Career & Technical Education Essentials
Career and Technical Education (CTE) promotes and supports locally-based middle and high school programs that provide 21st century, academic and technical skills for all students. Whether you plan to go to work straight out of high school or eventually earn a PhD, whether you have a clear career goal or just want to learn something practical and new, you can benefit from CTE.
CTE for Students
- Explore careers in middle and high school, especially careers in high-demand, high-growth fields such as healthcare and green technologies
- Identify a career goal
- Write a High School and Beyond Plan, with help from school career and guidance counselors, that identifies the high school and college-level academic and skills-based classes, training programs and apprenticeships that will best prepare them for their career path of choice.
- Take classes in high schools, at skills centers and at community and technical colleges that apply math, science and other academic subjects in real-life, hands-on ways
- Pursue a rigorous Programs of Study to a registered apprenticeship, industry certifications and two- and four-year college options.
- Earn tuition-free college credits as well as high school credits required for graduation
- Become leaders by participating in skills competitions and community service
CTE for Business Supporters or CTE Teachers
Are you a business owner who would like to get more involved with the workforce of tomorrow? Consider speaking to students in their schools, organizing field trips to your worksites, and establishing apprenticeship and internship opportunities. If you’re interested in learning more, contact your local school district’s Career and Technical Education Director or main administrative office.
Do you have industry experience, are enthusiastic about what you do, and would like to share your skills and knowledge with middle and high school students? CTE teaching gives you a chance to make a difference in preparing our children for meaningful, living-wage jobs in a variety of fields - to pass along your expertise and excitement to a new generation. If you are interested in CTE teaching, visit the Certification page for more information.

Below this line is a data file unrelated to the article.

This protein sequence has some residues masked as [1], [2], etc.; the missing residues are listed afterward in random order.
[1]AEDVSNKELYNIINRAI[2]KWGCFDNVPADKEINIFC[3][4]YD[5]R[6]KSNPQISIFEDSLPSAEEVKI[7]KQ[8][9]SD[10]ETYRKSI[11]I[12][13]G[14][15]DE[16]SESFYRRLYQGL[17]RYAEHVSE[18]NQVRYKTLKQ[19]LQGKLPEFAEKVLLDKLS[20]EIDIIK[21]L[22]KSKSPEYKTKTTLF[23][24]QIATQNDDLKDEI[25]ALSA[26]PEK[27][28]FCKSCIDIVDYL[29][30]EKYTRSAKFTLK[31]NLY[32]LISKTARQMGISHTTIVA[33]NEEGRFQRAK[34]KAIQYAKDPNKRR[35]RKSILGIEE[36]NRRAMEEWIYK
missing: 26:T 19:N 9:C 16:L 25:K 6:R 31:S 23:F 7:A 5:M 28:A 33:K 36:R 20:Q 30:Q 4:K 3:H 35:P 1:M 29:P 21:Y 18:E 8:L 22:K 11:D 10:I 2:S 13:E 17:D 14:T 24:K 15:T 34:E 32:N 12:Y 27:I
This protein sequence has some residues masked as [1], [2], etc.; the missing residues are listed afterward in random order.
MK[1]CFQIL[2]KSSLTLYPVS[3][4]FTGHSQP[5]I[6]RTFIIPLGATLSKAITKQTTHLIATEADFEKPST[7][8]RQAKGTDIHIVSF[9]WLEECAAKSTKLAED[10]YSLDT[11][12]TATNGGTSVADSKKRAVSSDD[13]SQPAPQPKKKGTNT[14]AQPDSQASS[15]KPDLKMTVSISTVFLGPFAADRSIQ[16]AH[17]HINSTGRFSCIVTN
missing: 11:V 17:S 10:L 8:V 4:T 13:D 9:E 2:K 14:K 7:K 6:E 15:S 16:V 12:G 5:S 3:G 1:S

CTE in Washington
In our state, every school district offers some CTE career exploration services, CTE class offerings and participation in student leadership organizations. Many students have access to skills centers that teach CTE classes to students from several surrounding districts. CTE classes can often fulfill academic credits required for high school graduation and some classes are even good for tuition-free college credit. Many CTE Advanced Placement classes exist and more are being developed each year.
Washington CTE courses are currently approved by OSPI and are taught by an instructor who has a current CTE certification and whose certification matches the instructional area. CTE is partially funded by the Carl D. Perkins Career and Technical Education Improvement Act of 2006.
Career Counseling and Exploration
Career exploration and life skills planning form the foundation of CTE programs across the state. If you are in the 7th, 8th or 9th grade, you will benefit from learning about the world of work and using that information to plan your education accordingly. The most effective way to make good decisions about your middle school classes and prepare for success in high school is to develop a High School and Beyond Plan.
The CTE program and its career counseling staff and tools can help you create a very strong and balanced plan. Career and academic guidance resources vary from school to school and district to district, so all 7th, 8th or 9th grade students should seek advice and information from:
- Their school advisor or school career or guidance counselor.
- Their school career center or district CTE office.
- Career Bridge and other available career exploration programs.